Even though I have been ill for several days I can still appreciate good computer components and perhaps one of the most overlooked is the case. A sturdy case constructed out of quality materials and supplying a superior design, giving thought to heat and cable management and of course looks. So today I was sick…but happy as the first component of my newest computer build came via UPS. The Thermaltake Armor+ VH6000BWS.
Before anything else, just let me say this case is fracken huge! (I put a 2 liter bottle beside it for comparison). The dimensions on this case are 23.6in Wide/9.6in Deep/24.6in High. If you are wanting a dainty, little box to house a way to send email, this isn’t it. The construction is about 99% steel and the Armor+ weighs in at 40 lbs…….empty! The case market lately has decided to go with mostly aluminum for higher end enthusiast cases but unless you plan on dragging your rig with you to LAN parties, etc…steel is still a wonderful option that lowers the overall cost of your case at the sacrifice of a little (or sometimes a bunch)weight.
The packing is well done and my case arrived without any cosmetic or structural damage. (Always a good thing.) It was adequately suspended by foam supports as well wrapped in a double layer of plastic and synthetic material. The clear window is protected by static cling shielding.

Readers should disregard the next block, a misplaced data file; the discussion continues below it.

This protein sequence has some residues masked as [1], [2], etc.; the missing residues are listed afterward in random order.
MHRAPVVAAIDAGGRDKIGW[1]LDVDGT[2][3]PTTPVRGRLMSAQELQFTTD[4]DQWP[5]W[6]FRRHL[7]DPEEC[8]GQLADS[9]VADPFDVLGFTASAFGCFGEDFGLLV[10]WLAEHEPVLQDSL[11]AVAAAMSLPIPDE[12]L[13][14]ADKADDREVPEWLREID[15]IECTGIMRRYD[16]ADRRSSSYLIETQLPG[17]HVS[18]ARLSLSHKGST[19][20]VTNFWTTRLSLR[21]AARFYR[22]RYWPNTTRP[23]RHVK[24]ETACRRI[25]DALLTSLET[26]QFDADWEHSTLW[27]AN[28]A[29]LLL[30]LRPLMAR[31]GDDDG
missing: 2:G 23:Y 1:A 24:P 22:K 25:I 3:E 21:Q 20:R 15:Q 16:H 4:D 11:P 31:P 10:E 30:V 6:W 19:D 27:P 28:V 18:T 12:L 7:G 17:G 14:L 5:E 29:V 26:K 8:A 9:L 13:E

The front of the case is stylish yet understated and gives access to seven of the 14 available drive bays. The doors swing outward, are constructed of steel and feel very sturdy. If you would rather remove them, as they exist primarily for decorative purposes, it is easily done with a simple, sliding pin mechanism.
The top of the case is well vented in the back while the front offers ease of access to familiar connections and power. Sliding back the top cover reveals a small storage area. This area is designed to be easily removed to accommodate the pump and reservoir for a liquid cooling system.
Power and reset buttons
Fire wire and four USB 2.0 ports
Power and HDD Activity Blue LEDs
Mic and Headphone jacks
Installing a bay device into one of the front bays is tool less and access to the bay is accomplished by simply lifting out on the cover and removing. Each cover is grilled and has a dust filter on the inside.
The back shows the top mount PSU area, punch outs for optional water cooling, air outtake grill and ten tool less expansion slots!
Nifty keys for your side panel
The clear lockable side panel (with a handle that makes opening a snap) sports a sleeved 230mm 800 rpm Blue LED fan and an embossed Thermaltake Logo.
The inside of the case is extremely spacious with plenty of room for even the largest add on cards such as the foot long Radeon 5970 and the huge CPU coolers needed for extreme air cooling, like the enormous Noctura NH-D14 pictured below.
Also inside the case we can access the additional 7 bay enclosures. The five bay cage is completely removable from the chassis by using two thumb screws and the additional two bays are seen in the bottom vented cages. The two bottom bays can be easily removed as well and replaced with two 120mmx25mm or 140mmx25mm fans..(which is what Iâ€™ll be doing) Removing the five bay cage also gives you access to the front 140mm 1000rpm Blue LED FAN